Wednesday, November 5, 2008

2 More Days


Im starting to miss life here.
Linguistically, culturally everyone is your friend.

You don't call people, Miss, Mr. etc. you call them older brother, baby sister. By talking to people, you automatically establish some sort of relationship.

This morning I had some good food and I needed new chop sticks, "Older sister, Can I get some chopsticks?"

"Right away little brother!" Because where you eat is two steps away from the kitchen, service, is better. And you just belt out what you need, "more meat please!" In the US, it takes a century and everyone is so concentrated on having manners, waiting polietly etc. etc.

Having manners is Vietnam is just a matter of smiling.


Across the street is the neighborhood tailor who fixed my shirt. Down half a block is where I got my hair cut. Down further is a market where they have the best Crab soup in the world. Next door is a shop that sells snake wine. Everything is at your finger tip, everyone is willing to speak to you. People know my face.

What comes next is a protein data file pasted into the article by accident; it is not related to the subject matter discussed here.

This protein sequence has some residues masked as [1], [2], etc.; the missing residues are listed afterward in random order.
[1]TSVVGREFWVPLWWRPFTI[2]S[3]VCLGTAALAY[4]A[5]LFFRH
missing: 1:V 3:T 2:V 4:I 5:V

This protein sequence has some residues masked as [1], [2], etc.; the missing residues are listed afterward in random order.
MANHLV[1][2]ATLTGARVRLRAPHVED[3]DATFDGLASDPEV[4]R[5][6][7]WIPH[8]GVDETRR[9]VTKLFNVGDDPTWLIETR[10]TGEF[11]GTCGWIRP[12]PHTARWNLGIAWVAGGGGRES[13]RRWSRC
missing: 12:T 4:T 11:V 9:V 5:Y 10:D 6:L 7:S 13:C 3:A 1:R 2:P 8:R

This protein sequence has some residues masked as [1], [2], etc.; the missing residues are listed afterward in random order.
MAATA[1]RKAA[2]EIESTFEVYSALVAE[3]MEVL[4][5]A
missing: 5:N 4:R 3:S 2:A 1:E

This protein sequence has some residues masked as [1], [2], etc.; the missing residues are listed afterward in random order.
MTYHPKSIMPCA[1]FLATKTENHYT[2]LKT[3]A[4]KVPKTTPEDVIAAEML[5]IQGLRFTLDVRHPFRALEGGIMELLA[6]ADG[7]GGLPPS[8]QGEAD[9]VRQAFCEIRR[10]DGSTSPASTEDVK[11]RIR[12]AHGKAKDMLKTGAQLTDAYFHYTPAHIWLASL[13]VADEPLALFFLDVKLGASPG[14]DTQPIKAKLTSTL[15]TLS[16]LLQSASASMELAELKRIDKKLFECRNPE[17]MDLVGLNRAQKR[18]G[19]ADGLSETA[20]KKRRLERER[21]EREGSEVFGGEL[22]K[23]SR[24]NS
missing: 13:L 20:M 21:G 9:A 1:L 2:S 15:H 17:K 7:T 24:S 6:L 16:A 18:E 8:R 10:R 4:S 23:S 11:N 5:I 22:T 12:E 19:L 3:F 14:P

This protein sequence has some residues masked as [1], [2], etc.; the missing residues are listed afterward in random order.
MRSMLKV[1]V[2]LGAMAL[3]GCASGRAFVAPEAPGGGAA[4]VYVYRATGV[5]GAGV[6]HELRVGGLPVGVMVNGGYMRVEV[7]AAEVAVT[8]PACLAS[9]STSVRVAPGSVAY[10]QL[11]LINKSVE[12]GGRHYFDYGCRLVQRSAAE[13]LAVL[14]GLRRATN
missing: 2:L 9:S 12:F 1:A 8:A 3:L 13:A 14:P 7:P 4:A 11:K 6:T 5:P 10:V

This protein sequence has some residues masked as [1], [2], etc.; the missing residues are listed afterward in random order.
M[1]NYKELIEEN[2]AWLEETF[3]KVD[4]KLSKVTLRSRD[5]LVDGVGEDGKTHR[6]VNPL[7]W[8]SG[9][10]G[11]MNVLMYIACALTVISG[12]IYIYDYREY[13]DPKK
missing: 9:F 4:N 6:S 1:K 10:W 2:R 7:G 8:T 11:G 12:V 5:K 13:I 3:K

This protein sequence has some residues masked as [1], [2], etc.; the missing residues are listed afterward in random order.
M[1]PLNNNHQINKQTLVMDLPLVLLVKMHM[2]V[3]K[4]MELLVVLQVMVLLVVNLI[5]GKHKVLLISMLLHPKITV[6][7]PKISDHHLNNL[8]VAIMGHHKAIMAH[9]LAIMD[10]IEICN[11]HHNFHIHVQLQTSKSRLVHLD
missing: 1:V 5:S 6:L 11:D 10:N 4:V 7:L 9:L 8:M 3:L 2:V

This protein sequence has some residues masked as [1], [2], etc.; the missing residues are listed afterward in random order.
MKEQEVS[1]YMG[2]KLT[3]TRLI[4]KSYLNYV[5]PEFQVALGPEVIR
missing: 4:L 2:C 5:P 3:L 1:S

In the US... if you strike up a conversation, people feel that there is some sort of motivation. Because there is. In Vietnam, saying good moring and establishing a relationship is easy.

I do that too. When im at the supermarket in the US, an older lady would start talking to me and I would feel awkward. That feeling escapes me in Vietnam. "Are these chips good?" I asked these three teens... "Yeah!... um where are you from? Your accent is funny." It's like talking to a friend, bouncing questions back and forth.


Sigh. Maybe it's me. Maybe it's the identity that I have made for myself in the US is what needs adjusting. The first thing Im going to do in the states is order Vietnamese food in Vietnamese! And then start talking to strangers.

Because I can.

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